“The Dutch Aren't Who You Think They Are.” The New Yorker (22 March 1999): 94.

“Visualizing History.” Culturefront (Winter 1998): 5.

“Fantasy Armor at the Met.” The New Yorker (21 December 1998): 92.

“Present-Tense History?” The New York Times (11 December 1998): A34

“Chaim Soutine at the Jewish Museum.” The New Yorker (25 May 1998): 112.

“The Art World Chuck Close at MOMA.” The New Yorker (23 March 1998): 91.

“Clio at the Multiplex: Why When It Comes to Making Historical Movies Is Hollywood Condemned to Repeat Itself? ” The New Yorker (19 January 1998): 38.

“Tunnel Vision.” The New Yorker (10 November 1997): 98.

“The Problem Princess.” The New Yorker (15 September 1997): 62.

“Peter Paul Rubens's Europe.” The New Yorker (5 May 1997): 206.

“The Church of Me.” The New Yorker (17 February 1997): 50.

“Charles Rennie Mackintosh at the Met.” The New Yorker (16 December 1996): 110.

“Ellsworth Kelly at the Guggenheim.” The New Yorker (4 November 1996): 112.

“Two Shows at the Jewish Museum.” The New Yorker (23 September 1996): 96.

“Homer's Odyssey.” The New Yorker (15 July 1996): 60.

“Cezanne in Philadelphia.” The New Yorker (17 June 1996): 90. (June 17)

“Mad Cows and Englishmen.” The New Yorker (8 April 1996): 61.

“A David Hockney Retrospective.” The New Yorker (18 March 1996): 98.

“Royal Flesh.” The New Yorker (26 February 1996): 142.

“Through a Glass Brightly: Vermeer in His Time, and Timeless.” The New Republic (8 January 1996): 39.

“Haute Couture at the Met.” The New Yorker (18 December 1995): 100.

“Rembrandt/Not Rembrandt.” The New Yorker (13 November 1995): 114.

“The Art World: True Grid.” The New Yorker (9 October 1995): 42.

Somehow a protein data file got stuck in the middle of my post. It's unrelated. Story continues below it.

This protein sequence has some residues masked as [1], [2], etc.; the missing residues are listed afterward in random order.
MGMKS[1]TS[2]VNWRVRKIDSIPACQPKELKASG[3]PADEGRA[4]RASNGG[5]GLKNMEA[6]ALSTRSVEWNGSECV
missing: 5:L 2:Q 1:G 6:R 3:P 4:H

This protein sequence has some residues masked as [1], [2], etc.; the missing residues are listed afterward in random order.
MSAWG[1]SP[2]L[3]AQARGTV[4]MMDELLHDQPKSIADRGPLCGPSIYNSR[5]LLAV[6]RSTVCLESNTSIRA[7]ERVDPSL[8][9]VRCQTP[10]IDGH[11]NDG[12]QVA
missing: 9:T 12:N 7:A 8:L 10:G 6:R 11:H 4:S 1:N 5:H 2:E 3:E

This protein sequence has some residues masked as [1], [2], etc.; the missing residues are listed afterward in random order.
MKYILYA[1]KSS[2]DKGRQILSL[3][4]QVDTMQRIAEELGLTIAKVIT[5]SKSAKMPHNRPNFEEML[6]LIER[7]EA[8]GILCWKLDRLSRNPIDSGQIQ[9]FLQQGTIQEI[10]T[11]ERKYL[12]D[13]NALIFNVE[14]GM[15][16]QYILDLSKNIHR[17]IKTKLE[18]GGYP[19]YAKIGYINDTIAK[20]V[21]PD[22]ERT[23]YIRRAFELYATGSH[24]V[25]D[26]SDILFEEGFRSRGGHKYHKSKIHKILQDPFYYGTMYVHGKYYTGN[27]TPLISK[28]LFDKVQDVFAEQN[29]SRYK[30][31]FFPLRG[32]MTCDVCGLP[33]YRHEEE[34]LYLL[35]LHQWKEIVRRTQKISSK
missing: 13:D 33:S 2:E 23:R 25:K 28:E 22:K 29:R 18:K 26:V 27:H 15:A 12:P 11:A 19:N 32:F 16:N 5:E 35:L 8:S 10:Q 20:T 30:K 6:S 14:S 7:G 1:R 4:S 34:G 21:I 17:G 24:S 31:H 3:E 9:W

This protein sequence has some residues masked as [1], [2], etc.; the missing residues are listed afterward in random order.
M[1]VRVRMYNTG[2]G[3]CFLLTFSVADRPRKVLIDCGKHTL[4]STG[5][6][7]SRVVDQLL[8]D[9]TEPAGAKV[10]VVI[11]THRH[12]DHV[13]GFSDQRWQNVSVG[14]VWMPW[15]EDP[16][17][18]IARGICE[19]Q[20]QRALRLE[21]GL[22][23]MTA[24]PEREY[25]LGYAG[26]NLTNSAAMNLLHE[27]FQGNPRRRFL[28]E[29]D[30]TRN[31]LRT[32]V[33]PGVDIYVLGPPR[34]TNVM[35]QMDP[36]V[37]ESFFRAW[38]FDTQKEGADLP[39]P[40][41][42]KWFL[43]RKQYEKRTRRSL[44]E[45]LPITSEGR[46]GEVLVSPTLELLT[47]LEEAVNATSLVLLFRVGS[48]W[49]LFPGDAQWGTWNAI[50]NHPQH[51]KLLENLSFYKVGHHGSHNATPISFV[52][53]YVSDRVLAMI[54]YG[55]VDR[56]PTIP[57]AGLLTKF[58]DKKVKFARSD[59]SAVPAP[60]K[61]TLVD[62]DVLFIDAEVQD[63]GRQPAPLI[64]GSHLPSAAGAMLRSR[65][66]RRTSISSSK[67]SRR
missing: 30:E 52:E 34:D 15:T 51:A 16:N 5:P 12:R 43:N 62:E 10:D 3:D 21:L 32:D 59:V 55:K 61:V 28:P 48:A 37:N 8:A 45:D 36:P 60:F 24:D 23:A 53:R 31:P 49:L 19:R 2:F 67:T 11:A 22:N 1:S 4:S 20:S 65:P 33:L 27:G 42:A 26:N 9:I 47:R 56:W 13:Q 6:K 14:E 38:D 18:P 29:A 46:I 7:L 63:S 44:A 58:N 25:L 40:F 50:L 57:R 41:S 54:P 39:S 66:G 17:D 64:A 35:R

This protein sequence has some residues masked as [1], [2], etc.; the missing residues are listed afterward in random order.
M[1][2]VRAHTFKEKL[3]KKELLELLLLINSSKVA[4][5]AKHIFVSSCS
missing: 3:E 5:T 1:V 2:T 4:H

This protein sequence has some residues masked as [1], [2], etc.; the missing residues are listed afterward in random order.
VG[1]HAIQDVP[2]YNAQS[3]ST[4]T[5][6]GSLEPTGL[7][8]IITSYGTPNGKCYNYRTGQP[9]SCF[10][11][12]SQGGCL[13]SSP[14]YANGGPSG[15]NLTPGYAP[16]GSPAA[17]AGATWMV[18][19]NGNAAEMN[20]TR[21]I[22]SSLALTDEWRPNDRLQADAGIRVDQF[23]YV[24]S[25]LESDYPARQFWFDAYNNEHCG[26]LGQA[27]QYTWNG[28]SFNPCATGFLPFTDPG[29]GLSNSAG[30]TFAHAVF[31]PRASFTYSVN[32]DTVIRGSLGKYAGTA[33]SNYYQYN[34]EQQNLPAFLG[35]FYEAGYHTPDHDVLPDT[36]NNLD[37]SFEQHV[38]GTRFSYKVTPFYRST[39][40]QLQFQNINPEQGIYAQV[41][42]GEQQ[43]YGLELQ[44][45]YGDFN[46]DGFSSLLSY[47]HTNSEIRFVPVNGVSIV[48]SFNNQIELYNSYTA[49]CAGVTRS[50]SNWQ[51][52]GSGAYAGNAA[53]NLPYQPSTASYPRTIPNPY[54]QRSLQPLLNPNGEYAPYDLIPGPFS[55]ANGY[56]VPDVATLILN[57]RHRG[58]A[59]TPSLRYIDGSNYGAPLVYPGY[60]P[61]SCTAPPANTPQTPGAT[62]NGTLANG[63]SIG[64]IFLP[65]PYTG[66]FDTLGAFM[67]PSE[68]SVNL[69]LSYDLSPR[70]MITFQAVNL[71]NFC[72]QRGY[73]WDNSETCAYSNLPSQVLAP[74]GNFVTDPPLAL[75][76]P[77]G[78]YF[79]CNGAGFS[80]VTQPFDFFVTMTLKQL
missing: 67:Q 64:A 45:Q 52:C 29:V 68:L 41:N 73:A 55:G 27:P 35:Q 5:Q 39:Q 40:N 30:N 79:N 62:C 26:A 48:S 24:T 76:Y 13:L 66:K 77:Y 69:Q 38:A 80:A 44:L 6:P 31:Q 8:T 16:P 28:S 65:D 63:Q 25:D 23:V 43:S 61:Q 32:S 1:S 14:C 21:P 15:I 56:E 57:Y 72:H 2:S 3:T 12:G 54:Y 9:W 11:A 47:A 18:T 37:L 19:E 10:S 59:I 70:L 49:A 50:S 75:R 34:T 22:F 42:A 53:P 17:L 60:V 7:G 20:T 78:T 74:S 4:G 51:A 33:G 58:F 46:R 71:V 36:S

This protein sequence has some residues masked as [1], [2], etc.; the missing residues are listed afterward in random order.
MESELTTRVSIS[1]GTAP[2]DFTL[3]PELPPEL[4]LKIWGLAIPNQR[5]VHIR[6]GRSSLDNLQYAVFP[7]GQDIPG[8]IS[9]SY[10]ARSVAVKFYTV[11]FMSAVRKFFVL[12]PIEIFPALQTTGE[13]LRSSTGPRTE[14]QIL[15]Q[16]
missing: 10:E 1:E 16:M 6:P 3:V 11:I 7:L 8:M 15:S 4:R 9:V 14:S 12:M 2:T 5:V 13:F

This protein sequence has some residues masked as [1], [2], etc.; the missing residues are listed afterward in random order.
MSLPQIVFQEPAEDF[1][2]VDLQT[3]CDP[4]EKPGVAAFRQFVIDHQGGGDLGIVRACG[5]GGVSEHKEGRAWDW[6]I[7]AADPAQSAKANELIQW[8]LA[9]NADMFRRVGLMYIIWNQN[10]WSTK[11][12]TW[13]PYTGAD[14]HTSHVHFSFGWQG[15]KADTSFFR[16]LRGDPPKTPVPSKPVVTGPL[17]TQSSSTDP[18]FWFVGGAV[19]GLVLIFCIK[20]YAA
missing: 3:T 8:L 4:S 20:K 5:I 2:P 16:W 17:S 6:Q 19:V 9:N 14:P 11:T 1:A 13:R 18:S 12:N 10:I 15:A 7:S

“Rembrandt Would Savor Portrait on Bill.” The New York Times (13 July 1995): A22

“The Princess of Eco-Kitsch.” The New York Times (14 June 1995): A21

“From Egypt to the Vatican: Giving Old Art a New Cast.” The New York Times (16 April 1995): H38

“America's Verdant Cross.” The Wilson Quarterly 19.2 (1995): 32.

“Henry Kissinger's Diplomacy.” The New Yorker (2 May 1994): 92.

“Memories of a Polish Landscape: a Mound in the Northeastern Corner of the Country Opens Vistas Onto the Past.”The New Republic (26 October 1992): 31.

“Feelgood America: A Tragicomedy In Four Scenes — Yes, Friends, the Era of Couch Potato Democracy Is at Hand.” Forbes (14 September 1992): 160.

“Whose Tree is it Anyway? The Greening of the Tannebaum.” TheNew York Times (24 December 1991): A19.

“Clio Has a Problem,” The New York Times Magazine, September 8, 1991. Excerpt

“Homelands.” Social Research 58.1 (Spring, 1991): 11.

“‘Wolfe Must Not Die Like a Common Soldier’: How a poetic inventor fashioned an image of a fallen warrior.” The New York Times (12 May 1991): H37.

“The Bastille and the Kremlin: Uncanny, unhappy parallels between 1789 and 1991.” The New York Times (5 September 1991): A25

“PBS Storms the Barricades.” The New York Times (10 September 1989): SMA 50.